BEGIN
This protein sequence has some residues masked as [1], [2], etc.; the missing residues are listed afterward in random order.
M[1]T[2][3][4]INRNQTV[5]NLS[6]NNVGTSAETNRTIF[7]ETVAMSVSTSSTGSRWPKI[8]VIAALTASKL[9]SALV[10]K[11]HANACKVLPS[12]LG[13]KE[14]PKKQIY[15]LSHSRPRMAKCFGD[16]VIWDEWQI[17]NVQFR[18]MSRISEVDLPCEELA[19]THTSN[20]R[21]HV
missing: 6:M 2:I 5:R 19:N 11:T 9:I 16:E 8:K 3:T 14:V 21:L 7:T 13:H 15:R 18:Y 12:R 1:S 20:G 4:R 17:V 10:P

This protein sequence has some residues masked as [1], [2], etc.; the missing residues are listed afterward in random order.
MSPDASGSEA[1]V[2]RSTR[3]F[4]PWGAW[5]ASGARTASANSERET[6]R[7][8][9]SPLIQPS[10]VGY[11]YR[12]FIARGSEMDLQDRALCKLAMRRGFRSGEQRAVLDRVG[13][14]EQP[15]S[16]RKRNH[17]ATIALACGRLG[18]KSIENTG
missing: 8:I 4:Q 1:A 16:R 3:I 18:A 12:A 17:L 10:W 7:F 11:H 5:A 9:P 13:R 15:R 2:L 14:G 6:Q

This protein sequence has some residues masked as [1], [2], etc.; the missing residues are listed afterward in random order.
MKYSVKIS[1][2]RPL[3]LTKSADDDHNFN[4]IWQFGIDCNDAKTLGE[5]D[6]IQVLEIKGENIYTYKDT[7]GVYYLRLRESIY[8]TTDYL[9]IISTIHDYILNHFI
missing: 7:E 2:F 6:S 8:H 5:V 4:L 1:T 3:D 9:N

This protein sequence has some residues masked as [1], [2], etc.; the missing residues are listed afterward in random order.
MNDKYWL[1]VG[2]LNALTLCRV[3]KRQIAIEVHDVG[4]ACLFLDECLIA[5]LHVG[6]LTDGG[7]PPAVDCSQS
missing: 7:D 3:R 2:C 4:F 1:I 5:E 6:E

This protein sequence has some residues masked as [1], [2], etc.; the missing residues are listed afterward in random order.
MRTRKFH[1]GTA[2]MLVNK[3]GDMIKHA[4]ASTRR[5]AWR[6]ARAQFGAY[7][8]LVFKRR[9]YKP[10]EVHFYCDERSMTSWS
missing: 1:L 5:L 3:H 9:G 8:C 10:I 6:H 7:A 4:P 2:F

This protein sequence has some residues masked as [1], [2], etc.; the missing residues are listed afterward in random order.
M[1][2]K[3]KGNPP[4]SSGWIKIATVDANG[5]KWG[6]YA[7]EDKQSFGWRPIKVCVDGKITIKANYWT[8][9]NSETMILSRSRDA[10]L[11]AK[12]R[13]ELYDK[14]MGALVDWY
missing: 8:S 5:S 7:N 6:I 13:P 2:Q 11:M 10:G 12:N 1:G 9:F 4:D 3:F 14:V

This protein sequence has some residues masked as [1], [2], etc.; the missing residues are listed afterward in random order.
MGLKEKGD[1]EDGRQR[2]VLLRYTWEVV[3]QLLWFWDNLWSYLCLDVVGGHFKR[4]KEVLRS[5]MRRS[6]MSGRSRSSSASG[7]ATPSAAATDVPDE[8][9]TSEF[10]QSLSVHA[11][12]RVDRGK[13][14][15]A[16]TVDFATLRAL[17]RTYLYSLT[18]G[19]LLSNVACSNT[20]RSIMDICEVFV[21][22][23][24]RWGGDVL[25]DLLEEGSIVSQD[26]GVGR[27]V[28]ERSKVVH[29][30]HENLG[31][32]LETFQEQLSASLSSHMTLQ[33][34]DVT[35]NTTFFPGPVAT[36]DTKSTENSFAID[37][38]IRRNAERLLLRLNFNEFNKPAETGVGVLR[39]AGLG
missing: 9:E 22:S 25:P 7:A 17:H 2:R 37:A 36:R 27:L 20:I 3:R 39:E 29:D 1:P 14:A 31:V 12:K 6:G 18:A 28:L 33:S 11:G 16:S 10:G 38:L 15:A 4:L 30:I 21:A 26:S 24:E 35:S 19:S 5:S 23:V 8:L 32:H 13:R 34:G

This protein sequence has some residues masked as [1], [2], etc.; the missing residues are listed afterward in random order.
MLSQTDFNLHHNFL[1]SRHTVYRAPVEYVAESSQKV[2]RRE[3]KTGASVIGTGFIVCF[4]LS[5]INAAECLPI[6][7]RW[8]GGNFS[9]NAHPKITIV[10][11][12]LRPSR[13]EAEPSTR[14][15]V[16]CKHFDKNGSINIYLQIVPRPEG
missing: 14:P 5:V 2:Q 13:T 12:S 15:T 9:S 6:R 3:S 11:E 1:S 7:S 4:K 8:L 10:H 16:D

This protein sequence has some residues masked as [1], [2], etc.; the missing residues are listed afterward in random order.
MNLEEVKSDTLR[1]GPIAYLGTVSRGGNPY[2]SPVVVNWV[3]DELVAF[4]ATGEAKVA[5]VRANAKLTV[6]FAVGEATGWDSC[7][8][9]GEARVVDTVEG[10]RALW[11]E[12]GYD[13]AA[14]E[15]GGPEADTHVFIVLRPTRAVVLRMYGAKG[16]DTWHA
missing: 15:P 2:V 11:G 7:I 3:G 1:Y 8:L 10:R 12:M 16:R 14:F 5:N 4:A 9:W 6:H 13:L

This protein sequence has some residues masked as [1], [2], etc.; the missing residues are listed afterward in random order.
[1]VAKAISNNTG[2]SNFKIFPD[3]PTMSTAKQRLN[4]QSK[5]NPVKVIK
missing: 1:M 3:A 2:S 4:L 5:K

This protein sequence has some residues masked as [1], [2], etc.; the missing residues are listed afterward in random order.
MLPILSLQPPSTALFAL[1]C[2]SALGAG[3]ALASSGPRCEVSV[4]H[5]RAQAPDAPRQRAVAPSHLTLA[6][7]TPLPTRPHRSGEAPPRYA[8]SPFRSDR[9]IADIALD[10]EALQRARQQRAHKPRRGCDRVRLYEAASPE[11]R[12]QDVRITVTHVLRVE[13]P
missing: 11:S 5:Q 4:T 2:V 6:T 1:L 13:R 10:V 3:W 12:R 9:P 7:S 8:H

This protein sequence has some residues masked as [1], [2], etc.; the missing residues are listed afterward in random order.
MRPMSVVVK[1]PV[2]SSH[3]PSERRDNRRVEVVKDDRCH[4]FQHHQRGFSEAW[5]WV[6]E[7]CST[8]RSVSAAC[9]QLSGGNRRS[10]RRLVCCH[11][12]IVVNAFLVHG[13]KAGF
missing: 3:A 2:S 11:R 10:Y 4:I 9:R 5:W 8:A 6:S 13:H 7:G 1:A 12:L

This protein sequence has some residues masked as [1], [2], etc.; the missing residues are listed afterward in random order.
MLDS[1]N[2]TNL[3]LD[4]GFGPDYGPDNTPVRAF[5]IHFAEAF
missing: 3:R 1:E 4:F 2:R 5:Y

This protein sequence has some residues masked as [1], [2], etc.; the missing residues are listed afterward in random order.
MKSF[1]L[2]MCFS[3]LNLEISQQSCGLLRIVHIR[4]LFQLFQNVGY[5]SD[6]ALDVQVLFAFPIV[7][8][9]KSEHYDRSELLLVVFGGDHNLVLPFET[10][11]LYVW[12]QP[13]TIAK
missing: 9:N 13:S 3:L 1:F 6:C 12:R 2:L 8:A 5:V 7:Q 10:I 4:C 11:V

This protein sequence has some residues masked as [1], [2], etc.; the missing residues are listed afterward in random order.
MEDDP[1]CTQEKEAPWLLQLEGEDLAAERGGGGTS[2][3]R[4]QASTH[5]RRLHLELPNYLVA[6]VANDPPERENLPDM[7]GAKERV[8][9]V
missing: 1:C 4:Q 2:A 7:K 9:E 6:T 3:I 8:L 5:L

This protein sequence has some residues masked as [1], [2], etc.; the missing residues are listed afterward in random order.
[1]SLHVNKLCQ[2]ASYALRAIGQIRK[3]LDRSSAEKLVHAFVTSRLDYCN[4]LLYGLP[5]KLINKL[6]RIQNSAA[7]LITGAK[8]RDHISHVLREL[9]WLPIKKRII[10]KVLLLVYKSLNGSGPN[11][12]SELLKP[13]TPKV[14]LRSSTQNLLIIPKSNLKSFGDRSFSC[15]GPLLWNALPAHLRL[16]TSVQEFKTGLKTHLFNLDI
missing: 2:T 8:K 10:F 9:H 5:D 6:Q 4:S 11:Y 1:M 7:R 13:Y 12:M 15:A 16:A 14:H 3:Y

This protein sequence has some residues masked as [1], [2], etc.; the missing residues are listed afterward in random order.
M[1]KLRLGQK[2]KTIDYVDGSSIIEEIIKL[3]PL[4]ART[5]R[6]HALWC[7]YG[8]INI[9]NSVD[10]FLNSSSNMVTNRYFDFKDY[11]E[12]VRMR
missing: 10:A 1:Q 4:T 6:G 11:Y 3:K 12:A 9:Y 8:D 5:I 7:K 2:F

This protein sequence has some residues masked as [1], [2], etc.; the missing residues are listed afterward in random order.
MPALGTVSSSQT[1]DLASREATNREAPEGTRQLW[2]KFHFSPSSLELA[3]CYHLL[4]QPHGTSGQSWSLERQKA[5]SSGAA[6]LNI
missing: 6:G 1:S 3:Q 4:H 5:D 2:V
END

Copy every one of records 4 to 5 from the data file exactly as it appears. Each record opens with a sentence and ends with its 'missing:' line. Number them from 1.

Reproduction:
This protein sequence has some residues masked as [1], [2], etc.; the missing residues are listed afterward in random order.
MNDKYWL[1]VG[2]LNALTLCRV[3]KRQIAIEVHDVG[4]ACLFLDECLIA[5]LHVG[6]LTDGG[7]PPAVDCSQS
missing: 7:D 3:R 2:C 4:F 1:I 5:E 6:E

This protein sequence has some residues masked as [1], [2], etc.; the missing residues are listed afterward in random order.
MRTRKFH[1]GTA[2]MLVNK[3]GDMIKHA[4]ASTRR[5]AWR[6]ARAQFGAY[7][8]LVFKRR[9]YKP[10]EVHFYCDERSMTSWS
missing: 1:L 5:L 3:H 9:G 8:C 10:I 6:H 7:A 4:P 2:F